Ohio’s voter ID law kicked off Tuesday after Gov. Mike DeWine signed and approved the legislation earlier this year, now requiring Ohio voters to show a state-issued photo ID when they vote in person. A bank statement, a utility bill — even a student ID, out-of-state ID, tribal ID, or an expired ID — will not suffice as proper registration to vote.

Since the most recent presidential election, 16 states have enacted new ID laws, bringing the total to 36 states requiring voters to show some form of ID before they cast their ballots. Ohio’s newest legislation is among the strictest in the nation.

“Americans don’t like where we are right now,” Lahren said. “They don’t like the fact that they can’t find baby formula. They don’t like the fact that eggs are overpriced. They don’t like the fact that they’ve got problems with the airlines and a worker supplies shortage and WW III pending. They want to know who is going to fix it, and I think Donald Trump and Ron DeSantis can fix it. But we need to focus on those elements. And that’s how we reach out to the independent voters that we desperately need.”

Amid Trump’s arraignment and first court appearance, median forecasts in a March 31-April 4 poll of 90 foreign exchange strategists showed the dollar will cede ground to all major currencies within a year, according to Reuters. The U.S. Dollar, after bouncing back sharply in February, took a massive hit when two regional U.S. banks in March failed.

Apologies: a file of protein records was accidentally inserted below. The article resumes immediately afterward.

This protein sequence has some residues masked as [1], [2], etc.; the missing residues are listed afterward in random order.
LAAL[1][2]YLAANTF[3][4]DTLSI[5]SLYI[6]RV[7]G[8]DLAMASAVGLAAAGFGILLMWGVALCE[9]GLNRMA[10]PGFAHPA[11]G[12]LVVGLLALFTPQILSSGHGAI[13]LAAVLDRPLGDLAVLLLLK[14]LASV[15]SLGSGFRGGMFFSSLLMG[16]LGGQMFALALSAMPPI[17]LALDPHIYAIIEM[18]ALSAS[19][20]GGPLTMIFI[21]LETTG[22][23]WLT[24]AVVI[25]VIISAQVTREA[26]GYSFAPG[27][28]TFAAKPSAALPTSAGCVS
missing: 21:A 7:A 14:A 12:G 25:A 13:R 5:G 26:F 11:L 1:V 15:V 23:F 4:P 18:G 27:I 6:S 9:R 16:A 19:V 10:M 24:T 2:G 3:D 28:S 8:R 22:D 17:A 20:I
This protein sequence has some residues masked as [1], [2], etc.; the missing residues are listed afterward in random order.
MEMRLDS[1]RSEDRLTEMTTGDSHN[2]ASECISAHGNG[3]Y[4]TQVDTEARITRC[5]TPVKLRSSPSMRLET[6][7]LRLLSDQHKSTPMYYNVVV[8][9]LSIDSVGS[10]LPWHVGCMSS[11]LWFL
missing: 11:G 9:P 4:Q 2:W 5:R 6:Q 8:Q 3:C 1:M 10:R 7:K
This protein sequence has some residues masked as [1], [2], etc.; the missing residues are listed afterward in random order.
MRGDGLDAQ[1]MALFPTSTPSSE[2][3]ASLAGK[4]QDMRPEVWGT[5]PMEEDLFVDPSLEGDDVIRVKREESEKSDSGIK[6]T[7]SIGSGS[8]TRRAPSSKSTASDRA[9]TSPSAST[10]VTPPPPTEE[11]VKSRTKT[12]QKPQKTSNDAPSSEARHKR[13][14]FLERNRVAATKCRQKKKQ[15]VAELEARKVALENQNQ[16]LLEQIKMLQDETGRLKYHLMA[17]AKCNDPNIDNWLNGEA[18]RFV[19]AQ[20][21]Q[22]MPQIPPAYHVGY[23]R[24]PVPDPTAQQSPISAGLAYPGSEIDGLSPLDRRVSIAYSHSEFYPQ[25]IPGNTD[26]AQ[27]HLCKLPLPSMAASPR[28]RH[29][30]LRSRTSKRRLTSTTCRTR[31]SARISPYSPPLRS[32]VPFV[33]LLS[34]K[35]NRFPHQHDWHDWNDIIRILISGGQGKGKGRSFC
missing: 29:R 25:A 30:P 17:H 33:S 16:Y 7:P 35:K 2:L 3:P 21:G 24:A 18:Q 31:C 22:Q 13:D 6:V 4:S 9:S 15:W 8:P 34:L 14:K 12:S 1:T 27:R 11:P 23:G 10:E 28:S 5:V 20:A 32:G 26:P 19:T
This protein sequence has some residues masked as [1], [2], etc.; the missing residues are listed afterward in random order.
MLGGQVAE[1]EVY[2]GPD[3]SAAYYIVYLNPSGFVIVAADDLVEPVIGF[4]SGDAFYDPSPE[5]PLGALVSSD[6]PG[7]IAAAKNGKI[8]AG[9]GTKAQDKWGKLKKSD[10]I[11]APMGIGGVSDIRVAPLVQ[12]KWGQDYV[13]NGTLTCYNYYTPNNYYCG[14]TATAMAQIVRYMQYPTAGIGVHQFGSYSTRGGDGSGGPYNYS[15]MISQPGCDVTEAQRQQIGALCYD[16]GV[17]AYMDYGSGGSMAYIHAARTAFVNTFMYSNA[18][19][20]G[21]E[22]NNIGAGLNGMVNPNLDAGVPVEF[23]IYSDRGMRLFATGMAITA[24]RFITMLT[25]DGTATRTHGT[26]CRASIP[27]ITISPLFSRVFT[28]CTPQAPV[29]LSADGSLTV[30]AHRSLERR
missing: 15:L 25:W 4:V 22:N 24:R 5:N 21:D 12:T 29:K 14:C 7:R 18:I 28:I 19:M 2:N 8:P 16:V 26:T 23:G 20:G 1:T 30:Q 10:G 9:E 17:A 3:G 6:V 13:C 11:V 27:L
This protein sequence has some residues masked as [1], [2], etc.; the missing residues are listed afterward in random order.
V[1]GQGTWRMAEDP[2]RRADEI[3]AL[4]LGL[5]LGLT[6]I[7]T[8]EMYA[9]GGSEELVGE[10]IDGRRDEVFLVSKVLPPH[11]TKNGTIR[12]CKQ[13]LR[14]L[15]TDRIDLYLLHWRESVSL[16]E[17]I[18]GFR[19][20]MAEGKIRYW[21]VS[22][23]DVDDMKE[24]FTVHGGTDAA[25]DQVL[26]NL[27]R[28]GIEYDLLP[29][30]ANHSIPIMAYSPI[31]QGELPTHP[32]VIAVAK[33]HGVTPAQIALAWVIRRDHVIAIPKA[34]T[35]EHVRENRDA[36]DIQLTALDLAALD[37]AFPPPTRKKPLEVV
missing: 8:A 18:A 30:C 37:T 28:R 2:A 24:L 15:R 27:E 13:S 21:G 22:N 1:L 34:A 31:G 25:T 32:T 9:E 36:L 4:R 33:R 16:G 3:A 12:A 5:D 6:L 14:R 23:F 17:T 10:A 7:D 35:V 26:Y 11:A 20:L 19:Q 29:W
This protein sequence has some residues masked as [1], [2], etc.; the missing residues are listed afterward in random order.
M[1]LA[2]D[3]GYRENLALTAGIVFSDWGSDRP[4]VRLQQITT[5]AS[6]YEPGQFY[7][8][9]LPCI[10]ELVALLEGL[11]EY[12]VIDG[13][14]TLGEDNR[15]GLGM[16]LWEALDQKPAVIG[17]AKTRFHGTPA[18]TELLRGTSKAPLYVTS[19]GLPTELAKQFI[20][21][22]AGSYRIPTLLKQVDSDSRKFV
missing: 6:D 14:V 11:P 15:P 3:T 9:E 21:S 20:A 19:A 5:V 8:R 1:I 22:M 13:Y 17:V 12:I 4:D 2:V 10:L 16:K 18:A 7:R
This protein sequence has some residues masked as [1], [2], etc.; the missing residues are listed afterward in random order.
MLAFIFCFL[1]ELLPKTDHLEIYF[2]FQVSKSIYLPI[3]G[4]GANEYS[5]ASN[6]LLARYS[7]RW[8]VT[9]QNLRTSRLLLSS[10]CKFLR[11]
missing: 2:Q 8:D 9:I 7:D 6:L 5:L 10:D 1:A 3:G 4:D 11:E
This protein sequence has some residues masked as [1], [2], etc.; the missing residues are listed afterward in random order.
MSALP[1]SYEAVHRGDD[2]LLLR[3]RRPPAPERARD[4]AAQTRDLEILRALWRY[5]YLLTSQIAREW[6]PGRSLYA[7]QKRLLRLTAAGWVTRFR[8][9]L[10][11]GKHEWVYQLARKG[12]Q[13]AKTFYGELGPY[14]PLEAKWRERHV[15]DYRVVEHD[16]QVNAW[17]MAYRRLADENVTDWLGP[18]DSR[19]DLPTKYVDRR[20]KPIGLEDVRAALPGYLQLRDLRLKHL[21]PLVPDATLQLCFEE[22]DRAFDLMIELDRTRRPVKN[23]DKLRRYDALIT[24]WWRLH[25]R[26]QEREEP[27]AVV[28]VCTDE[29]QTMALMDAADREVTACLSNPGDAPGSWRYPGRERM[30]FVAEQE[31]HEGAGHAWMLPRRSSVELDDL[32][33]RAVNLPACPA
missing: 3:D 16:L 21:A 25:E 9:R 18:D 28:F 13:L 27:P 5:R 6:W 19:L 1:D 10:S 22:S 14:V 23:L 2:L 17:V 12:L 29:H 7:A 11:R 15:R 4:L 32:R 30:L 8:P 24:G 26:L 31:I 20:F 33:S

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The Brazil, Russia, India, China, South Africa (BRICS) alliance is even exploring the idea of an innovative currency and plans to share proposals at the upcoming summit in South Africa, according to Benzinga.

“I think that the Democrats would much rather talk about Donald Trump than anything that they’re doing to destroy this nation,” Lahren said. “And to me, that’s incredibly frustrating.”

Listen to the Jason Rantz Show weekday afternoons from 3 – 7 p.m. on KTTH 770 AM (or HD Radio 97.3 FM HD-Channel 3). Subscribe to the podcast here.

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Tomi Lahren not worried about Trump: ‘I think he’s going to prevail’